What is an Electoral Review?
An electoral review is an examination of a Council’s electoral arrangements.
The Review is carried out by the Local Government Boundary Commission for England (the Commission). The Commission is an independent statutory body, whose objectives include the provision of electoral arrangements that are fair and that deliver electoral equality for voters.
The work of the Commission is to:
- provide electoral arrangements that are fair and deliver electoral equality for voters.
- help deliver effective and convenient local government to citizens.
This review is not exclusive to Epsom and Ewell, there are many reviews happening across country.
Why are the Wards being reviewed?
Electoral reviews are carried out to see whether the boundaries of wards within a local authority need to be altered to ensure effective local government and electoral equality. Electoral equality is achieved when all Councillors represent roughly the same number of electors.
The last review was in 1997 and the population in some of the Borough’s Wards has grown more than others.
The Commission will work to make recommendations on:
- the number of wards
- the names of wards
- where the boundaries between wards should lie
- the number of Councillors for each ward.
What is the process?
The Commission has produced detailed technical guidance on how it carries out electoral reviews and the information that it takes into account in such a review. The relevant guidance is publicly available on the Commission’s website.
There are a number of key stages in the Electoral review process, and these are set out in the Electoral Review Timetable.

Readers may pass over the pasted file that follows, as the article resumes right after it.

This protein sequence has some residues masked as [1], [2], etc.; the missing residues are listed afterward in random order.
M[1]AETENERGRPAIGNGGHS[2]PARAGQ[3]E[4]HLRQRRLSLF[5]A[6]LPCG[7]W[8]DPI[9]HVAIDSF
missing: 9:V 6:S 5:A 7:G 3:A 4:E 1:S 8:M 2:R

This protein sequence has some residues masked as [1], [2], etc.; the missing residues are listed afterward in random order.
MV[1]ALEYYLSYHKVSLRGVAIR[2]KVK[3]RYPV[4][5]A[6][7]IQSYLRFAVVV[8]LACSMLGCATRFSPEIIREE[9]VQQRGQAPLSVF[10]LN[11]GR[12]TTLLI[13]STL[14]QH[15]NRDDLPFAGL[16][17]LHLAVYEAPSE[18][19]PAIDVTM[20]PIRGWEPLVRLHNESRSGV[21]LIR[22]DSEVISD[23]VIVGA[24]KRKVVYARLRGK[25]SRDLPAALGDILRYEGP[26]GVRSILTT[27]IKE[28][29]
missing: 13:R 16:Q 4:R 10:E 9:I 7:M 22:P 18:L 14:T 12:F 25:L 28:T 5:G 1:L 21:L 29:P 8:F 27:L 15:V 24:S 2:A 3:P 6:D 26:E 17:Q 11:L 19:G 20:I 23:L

How will the Electoral Review affect Epsom & Ewell residents?
The review may change the electoral warding arrangements within the Borough affecting voters at local elections. At the end of the review there may be more or less wards, wards may change boundaries and be called different names to best describe the area they cover. Some wards may be represented by a different number of Councillors as some have 1, 2 or 3 Councillors depending on how many electors there are in each ward.
The polling station residents’ use could change. After the Commission has published the final recommendations the Council will carry out a review of all polling stations across the Borough.
How can the public have a say in the process?
There are various processes within the Electoral Review Timetable, where the public will be consulted, firstly on the views and then on recommendations.
The Commission has lots of information on its website to help anyone who wishes to make a partial or full submission.
The Consultation process is handled by the Commission, but initially managed by the Council. If you wish to get involved in the consultation process please get in touch with us and we will add your details to the Electoral Review Consultation Database.
Contact email address: email@example.com